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Israeli Forces may have violated international law in West Bank hospital raid, experts say

israeli-forces-may-have-violated-international-law-in-west-bank-hospital-raid,-experts-say

Israeli Forces may have violated international law in West Bank hospital raid, experts say

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(NEW YORK) — Israeli Forces may have violated international law in the raid they conducted inside a hospital in the West Bank that resulted in the death of three Palestinian men both Hamas and the Islamic Jihad claimed as members, several experts told ABC News.

Israeli commandos disguised themselves as doctors and patients to infiltrate the Ibn Sina Hospital in Jenin on Monday and killed three Palestinian men whom Hamas and the Islamic Jihad both claimed as members, Dr. Wisam Sebehat, general director of the Palestinian Health Ministry in Jenin, told ABC News.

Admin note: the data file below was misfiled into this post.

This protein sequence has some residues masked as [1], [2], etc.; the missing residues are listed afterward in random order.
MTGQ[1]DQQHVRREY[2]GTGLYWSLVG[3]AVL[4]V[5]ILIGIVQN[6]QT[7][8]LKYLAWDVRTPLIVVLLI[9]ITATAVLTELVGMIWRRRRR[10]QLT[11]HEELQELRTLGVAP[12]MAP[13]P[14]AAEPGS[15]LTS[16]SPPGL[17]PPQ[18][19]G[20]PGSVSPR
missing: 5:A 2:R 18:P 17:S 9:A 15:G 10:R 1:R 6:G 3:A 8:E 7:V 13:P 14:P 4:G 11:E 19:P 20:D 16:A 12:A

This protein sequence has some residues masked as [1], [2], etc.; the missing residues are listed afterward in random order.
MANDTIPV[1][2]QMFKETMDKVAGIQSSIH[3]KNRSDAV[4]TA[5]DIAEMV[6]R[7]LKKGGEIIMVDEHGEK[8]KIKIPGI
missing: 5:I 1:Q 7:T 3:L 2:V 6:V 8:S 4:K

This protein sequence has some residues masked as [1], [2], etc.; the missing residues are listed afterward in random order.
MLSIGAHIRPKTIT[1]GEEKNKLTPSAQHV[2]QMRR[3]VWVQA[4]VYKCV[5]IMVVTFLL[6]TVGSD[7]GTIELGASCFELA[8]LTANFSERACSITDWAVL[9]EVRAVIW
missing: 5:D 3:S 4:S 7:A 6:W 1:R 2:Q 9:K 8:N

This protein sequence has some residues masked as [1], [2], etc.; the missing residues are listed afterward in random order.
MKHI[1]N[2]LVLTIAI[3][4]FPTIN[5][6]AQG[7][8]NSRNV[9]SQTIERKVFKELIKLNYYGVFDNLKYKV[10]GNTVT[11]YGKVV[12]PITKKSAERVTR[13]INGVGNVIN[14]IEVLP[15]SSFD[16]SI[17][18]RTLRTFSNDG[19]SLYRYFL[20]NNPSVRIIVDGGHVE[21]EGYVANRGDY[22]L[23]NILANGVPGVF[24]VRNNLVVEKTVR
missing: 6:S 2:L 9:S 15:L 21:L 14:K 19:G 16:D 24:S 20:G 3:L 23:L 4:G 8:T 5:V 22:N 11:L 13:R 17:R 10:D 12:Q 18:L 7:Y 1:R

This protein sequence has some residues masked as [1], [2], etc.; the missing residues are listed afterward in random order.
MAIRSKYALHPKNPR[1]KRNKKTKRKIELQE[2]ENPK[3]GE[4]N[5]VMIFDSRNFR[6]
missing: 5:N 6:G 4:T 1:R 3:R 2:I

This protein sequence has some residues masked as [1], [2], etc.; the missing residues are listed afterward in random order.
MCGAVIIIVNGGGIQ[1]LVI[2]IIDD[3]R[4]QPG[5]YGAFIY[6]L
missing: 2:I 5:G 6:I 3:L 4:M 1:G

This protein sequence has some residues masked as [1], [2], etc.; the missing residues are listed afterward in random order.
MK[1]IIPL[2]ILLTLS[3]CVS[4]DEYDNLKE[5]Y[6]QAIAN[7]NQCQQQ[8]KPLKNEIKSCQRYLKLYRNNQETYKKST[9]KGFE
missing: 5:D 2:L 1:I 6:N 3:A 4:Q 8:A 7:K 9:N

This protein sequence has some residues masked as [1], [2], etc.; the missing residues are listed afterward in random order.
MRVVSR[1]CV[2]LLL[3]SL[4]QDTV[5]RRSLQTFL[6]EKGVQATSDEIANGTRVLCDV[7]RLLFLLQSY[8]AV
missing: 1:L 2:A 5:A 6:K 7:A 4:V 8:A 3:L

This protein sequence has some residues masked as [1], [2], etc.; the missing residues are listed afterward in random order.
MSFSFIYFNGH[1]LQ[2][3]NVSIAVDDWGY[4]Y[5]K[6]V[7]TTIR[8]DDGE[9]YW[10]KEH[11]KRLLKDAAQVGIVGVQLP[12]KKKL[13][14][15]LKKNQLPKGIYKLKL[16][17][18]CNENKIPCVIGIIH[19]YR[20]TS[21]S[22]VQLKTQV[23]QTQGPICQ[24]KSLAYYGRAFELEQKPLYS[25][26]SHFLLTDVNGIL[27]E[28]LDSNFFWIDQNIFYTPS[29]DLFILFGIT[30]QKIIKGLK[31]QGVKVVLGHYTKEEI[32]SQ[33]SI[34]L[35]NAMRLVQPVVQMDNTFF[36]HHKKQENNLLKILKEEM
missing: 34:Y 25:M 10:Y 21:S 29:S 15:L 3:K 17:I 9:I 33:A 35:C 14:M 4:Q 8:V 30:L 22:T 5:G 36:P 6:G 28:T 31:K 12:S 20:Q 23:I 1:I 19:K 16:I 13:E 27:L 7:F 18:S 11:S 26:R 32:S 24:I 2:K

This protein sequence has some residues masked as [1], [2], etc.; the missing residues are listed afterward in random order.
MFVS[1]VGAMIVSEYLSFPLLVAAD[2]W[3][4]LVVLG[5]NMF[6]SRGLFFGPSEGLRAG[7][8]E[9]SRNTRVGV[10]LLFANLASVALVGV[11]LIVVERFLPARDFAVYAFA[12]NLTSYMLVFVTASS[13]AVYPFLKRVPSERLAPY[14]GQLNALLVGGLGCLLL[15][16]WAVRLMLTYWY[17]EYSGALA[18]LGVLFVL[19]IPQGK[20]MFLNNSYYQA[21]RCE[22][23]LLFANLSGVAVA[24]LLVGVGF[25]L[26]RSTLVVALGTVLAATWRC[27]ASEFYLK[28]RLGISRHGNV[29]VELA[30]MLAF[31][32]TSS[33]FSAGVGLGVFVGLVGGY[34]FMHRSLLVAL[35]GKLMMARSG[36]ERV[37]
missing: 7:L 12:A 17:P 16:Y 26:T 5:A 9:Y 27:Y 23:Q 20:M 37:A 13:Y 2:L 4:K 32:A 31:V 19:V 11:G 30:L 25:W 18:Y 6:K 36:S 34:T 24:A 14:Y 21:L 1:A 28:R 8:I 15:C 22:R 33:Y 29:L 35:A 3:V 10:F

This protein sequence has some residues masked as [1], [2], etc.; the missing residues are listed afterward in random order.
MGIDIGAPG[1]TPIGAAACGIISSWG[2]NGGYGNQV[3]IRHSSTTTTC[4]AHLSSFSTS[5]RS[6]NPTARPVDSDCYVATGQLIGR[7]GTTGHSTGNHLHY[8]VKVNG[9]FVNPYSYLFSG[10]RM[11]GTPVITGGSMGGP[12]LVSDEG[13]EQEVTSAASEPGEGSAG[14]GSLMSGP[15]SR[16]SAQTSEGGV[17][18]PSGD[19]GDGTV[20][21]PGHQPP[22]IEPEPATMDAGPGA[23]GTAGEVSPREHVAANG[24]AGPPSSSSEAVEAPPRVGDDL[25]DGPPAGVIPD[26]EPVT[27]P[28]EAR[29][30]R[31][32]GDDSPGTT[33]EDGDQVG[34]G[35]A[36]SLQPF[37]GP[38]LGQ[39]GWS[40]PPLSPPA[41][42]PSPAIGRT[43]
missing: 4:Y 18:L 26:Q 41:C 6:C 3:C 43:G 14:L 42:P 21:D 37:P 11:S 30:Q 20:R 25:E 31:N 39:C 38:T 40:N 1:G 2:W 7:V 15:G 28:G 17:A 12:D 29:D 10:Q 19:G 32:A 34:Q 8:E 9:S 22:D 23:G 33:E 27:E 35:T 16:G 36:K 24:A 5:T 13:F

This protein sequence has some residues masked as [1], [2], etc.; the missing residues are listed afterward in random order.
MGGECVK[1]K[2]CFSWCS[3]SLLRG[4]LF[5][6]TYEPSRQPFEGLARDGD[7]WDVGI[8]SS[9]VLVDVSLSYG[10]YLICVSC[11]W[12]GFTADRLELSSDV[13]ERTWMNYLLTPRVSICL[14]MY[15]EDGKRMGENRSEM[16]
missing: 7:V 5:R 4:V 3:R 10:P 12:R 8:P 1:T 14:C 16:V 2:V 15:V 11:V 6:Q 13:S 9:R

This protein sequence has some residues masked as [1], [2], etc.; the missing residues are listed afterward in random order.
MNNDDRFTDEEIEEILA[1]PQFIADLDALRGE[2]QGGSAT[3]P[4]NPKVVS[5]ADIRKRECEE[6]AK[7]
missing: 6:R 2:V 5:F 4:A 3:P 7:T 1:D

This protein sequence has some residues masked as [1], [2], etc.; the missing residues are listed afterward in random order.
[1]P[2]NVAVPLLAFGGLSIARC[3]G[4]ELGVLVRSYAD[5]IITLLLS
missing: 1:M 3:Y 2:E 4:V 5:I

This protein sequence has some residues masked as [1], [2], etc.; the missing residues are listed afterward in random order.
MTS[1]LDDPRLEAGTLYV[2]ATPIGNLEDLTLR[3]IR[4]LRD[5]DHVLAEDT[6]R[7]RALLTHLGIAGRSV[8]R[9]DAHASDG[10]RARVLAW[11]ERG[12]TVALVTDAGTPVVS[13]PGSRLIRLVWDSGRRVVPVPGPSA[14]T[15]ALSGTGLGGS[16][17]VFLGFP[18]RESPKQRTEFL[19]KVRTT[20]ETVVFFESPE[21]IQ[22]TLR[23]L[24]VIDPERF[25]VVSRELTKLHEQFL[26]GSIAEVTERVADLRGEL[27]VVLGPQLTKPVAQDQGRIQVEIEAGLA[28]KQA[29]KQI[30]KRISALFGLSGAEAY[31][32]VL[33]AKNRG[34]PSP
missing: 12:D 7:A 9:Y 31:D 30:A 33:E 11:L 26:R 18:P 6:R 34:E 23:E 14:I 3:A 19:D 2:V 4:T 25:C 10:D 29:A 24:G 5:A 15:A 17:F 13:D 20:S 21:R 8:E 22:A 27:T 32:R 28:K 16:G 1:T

One member of the Israeli group had a wheelchair, two carried a doll in a baby carrier, several wore nurses’ clothing, another wore doctors’ clothing and several others were dressed in civilian clothing, Sebehat said. Doctors and patients are granted “protected status” in armed conflict under the Geneva Convention.

An initial statement from the Israeli Defense Forces (IDF) described the raid as a “joint IDF, ISA, and Israel Police counterterrorism activity.” The IDF have since clarified to ABC News that their forces were not involved in physically carrying out the operation.